That was a deliberate character choice. Bob was like, “He should be the guy who gets up on the ring and plays to an imaginary audience.” Howard is trained, and he’s a rules guy. He took boxing because he had heard it was good for your cardiovascular, and he probably heard some other successful lawyer say boxing is the thing to do. So then Howard bought all the stuff, got the best trainer in Albuquerque, then committed to it and quietly boxed. So when he had his power lunches or he’s golfing and trying to close a deal, he’d be like, “Well, you know my trainer when I box…” It’s another card that Howard gets to pull out to show power and status over somebody else.

How did you guys shoot the POV boxing shots? It looked like some kind of GoPro rig strapped to your head.

For some of the ones where they really wail on each other for a second, I believe that was an insurance question. “Please let’s not have people pounding on Bob’s or Patrick’s ribs.” The stunt doubles were great for us. The helmet cam was more than just a GoPro. I was like, “He can do that, he’s got a strong neck.” You don’t get to be the top of a law firm if you don’t know how to delegate.

How is Howard going to fight back against Saul and Kim’s big Sandpiper scam?

Power is information. Howard wants to have as much information as possible, and he tells his secretary to clear his week. Clear his week? Workaholic Howard is clearing his week? He’s putting all his attention and focus into this issue. He’s going to solve it because it’s been the monkey on his back. Those meddling McGill brothers and crazy Kim Wexler have taken Howard through the wringer over six seasons. He’s at a spot where he doesn’t want those children playing on his front lawn anymore.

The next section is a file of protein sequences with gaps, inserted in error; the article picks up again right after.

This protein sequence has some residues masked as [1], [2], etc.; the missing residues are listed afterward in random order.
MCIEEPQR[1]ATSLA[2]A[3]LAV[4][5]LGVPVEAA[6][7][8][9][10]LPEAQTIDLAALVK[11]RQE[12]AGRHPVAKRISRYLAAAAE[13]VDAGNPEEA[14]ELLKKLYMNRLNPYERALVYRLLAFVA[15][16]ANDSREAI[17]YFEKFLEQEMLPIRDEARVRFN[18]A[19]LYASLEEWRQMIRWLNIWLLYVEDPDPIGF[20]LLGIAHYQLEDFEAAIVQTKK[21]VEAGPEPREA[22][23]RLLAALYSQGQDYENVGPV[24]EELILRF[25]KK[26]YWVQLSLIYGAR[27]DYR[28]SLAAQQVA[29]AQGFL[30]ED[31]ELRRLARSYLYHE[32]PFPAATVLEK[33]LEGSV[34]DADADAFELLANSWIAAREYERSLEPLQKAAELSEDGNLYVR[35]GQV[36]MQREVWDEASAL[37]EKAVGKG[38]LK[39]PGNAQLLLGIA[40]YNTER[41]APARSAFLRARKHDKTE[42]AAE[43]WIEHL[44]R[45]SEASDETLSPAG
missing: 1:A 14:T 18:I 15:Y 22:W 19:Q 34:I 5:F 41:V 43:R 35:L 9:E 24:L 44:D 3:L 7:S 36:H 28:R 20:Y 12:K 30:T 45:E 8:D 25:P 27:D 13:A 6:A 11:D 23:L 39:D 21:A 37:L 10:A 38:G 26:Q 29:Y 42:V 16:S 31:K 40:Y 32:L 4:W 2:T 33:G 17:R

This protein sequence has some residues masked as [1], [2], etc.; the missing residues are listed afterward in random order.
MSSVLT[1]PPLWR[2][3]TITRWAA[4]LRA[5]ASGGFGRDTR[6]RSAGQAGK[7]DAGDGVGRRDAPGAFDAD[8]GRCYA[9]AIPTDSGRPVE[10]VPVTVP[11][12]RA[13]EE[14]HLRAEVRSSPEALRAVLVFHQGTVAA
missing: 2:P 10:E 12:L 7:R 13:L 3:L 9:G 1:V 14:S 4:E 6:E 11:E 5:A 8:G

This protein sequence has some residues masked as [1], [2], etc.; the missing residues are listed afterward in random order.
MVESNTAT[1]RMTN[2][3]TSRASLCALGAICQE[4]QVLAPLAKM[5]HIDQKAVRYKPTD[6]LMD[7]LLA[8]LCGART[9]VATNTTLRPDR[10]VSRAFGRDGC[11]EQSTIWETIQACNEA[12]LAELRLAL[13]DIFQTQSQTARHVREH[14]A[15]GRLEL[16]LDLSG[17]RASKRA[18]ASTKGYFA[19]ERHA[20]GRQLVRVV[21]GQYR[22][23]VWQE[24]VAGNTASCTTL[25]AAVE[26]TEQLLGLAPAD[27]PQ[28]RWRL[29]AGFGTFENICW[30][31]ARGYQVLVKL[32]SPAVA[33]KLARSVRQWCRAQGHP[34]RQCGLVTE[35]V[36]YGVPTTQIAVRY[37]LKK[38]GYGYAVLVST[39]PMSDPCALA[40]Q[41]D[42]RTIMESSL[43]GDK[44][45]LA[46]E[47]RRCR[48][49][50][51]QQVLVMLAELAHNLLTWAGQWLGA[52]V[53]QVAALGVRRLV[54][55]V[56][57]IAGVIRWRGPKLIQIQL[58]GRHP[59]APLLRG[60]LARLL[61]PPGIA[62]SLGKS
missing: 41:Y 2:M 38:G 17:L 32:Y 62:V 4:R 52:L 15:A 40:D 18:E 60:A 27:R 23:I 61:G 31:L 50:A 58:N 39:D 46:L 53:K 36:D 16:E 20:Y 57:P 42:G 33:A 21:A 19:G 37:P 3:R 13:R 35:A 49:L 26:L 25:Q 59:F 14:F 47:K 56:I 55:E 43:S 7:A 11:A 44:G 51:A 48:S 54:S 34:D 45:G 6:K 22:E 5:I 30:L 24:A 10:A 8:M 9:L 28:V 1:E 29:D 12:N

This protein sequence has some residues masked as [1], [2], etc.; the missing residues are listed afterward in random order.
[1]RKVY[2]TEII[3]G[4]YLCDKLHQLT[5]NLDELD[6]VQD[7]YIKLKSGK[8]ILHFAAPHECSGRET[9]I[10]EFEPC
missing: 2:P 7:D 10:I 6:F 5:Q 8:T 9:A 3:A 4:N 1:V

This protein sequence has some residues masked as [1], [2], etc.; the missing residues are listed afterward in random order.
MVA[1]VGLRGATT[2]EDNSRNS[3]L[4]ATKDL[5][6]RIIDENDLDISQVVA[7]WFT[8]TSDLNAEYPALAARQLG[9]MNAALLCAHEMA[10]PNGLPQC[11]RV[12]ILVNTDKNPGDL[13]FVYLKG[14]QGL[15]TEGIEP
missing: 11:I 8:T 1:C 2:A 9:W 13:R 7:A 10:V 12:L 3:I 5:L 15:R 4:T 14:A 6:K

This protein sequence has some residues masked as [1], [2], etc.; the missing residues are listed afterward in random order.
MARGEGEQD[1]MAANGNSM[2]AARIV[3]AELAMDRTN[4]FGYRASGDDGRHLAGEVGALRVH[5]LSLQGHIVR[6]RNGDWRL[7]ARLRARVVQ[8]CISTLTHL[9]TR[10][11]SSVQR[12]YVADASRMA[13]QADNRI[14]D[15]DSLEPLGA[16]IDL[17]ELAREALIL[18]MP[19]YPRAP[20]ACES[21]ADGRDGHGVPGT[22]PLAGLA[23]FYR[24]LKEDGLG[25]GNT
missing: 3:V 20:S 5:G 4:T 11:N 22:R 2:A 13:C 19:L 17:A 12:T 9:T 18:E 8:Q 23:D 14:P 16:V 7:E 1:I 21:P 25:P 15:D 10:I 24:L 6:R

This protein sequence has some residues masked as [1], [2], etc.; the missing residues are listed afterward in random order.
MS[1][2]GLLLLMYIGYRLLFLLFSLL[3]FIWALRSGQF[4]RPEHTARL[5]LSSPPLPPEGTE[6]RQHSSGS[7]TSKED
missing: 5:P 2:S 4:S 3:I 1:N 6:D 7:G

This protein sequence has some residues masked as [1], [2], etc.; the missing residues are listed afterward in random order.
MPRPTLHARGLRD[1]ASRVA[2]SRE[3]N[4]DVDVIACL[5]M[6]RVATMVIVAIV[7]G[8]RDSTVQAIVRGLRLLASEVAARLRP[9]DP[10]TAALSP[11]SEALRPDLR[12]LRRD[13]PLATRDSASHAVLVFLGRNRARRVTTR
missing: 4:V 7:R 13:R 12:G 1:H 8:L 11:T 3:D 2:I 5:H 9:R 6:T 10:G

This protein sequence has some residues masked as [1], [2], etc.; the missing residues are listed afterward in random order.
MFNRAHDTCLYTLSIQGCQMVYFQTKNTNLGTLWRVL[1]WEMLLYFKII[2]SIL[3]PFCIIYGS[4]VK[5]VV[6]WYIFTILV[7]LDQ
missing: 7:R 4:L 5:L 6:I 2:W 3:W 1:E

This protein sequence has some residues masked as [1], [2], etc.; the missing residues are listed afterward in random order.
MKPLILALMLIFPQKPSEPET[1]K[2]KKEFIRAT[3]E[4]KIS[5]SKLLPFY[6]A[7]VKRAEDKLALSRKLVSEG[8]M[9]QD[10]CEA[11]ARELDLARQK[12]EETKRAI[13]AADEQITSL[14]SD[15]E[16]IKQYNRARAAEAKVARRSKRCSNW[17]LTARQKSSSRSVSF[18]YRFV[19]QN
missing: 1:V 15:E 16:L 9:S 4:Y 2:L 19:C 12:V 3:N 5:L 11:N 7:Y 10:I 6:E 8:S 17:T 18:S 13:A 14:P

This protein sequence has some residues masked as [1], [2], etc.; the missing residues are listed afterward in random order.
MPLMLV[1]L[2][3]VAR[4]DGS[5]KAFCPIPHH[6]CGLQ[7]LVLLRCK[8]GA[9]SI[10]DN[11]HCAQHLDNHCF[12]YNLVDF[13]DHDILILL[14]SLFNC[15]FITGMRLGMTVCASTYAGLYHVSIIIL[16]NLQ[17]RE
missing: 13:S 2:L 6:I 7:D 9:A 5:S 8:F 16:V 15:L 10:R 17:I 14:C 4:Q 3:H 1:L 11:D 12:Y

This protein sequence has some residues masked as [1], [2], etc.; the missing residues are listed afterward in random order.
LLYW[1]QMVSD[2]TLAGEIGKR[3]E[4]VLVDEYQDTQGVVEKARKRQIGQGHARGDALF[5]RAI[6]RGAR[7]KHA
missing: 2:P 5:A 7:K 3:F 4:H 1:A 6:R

He’s got the whole “Namaste” license plate and goes to therapy, but how much farther can Howard be pushed before he snaps?

Even though Howard does go through therapy, which is an unusual thing for a guy like that who probably thinks he knows it all, he goes and comes out the other side. He wants to help Jimmy get therapy as well, but he’s still the guy who wants to announce that he has therapy by getting the Namaste plate. But if he’s willing to box, what else is he willing to do? That’s a very good question.

What did you think about Bob dressing up as Howard in the previous episode?

“Boy, that’s a fine looking suit, and what a good looking man!” I thought he was a little George Hamilton with the heaviness on the tan, and the teeth were a little too capped, but other than that, not bad. It’s so funny to see yourself being made fun of like that live. It’s the oddest thing in the world, because all of a sudden, “Well, that seems kind of cartoonish. Am I cartoonish?” Bob’s great at playing me, there’s no doubt about it.

If Howard never met Saul, what would Howard’s life be like?

After we found out that Howard didn’t go out to hang up his own shingle, it’s sort of a predictable life of country club, golf, very successful firm, high-end clients, wife, that sort of thing. I think his life is unperturbed if he doesn’t run into Saul. But clearly he’s been getting perturbed. The idea that Howard had a bowling ball on his Jaguar, hookers thrown at him at lunch, it’s unconscionable for a man like that.

Will the series finale explain where Howard is during “Breaking Bad”?

Yeah, absolutely. I think so. You’ll definitely know where Howard is.

This interview has been edited and condensed.

Leave a Comment